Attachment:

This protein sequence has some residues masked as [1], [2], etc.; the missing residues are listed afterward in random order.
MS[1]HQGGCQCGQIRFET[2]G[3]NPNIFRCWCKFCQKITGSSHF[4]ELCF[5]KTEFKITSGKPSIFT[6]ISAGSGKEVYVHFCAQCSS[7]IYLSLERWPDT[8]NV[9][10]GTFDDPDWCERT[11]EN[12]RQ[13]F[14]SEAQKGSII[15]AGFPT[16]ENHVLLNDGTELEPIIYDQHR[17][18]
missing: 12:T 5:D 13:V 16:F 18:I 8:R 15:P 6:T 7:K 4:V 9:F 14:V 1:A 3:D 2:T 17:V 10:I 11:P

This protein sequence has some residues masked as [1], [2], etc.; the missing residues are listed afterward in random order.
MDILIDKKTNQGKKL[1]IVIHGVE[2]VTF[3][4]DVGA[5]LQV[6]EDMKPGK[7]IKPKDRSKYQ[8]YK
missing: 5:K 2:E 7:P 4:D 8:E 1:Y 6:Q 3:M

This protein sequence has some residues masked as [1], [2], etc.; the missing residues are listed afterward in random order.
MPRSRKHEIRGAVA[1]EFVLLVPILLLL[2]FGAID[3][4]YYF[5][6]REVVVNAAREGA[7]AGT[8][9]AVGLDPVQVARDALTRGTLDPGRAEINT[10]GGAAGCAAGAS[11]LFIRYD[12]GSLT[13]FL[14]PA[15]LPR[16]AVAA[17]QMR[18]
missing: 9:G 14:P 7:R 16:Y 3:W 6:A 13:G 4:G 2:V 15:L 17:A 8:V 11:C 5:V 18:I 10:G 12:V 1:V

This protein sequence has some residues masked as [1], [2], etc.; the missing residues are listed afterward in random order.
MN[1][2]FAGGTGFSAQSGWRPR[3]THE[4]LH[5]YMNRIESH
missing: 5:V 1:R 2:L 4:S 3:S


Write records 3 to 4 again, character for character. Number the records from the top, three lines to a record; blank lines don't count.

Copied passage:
This protein sequence has some residues masked as [1], [2], etc.; the missing residues are listed afterward in random order.
MPRSRKHEIRGAVA[1]EFVLLVPILLLL[2]FGAID[3][4]YYF[5][6]REVVVNAAREGA[7]AGT[8][9]AVGLDPVQVARDALTRGTLDPGRAEINT[10]GGAAGCAAGAS[11]LFIRYD[12]GSLT[13]FL[14]PA[15]LPR[16]AVAA[17]QMR[18]
missing: 9:G 14:P 7:R 16:Y 3:W 6:A 13:G 4:G 2:V 15:L 17:A 8:V 11:C 5:V 18:I 10:G 12:V 1:V

This protein sequence has some residues masked as [1], [2], etc.; the missing residues are listed afterward in random order.
MN[1][2]FAGGTGFSAQSGWRPR[3]THE[4]LH[5]YMNRIESH
missing: 5:V 1:R 2:L 4:S 3:S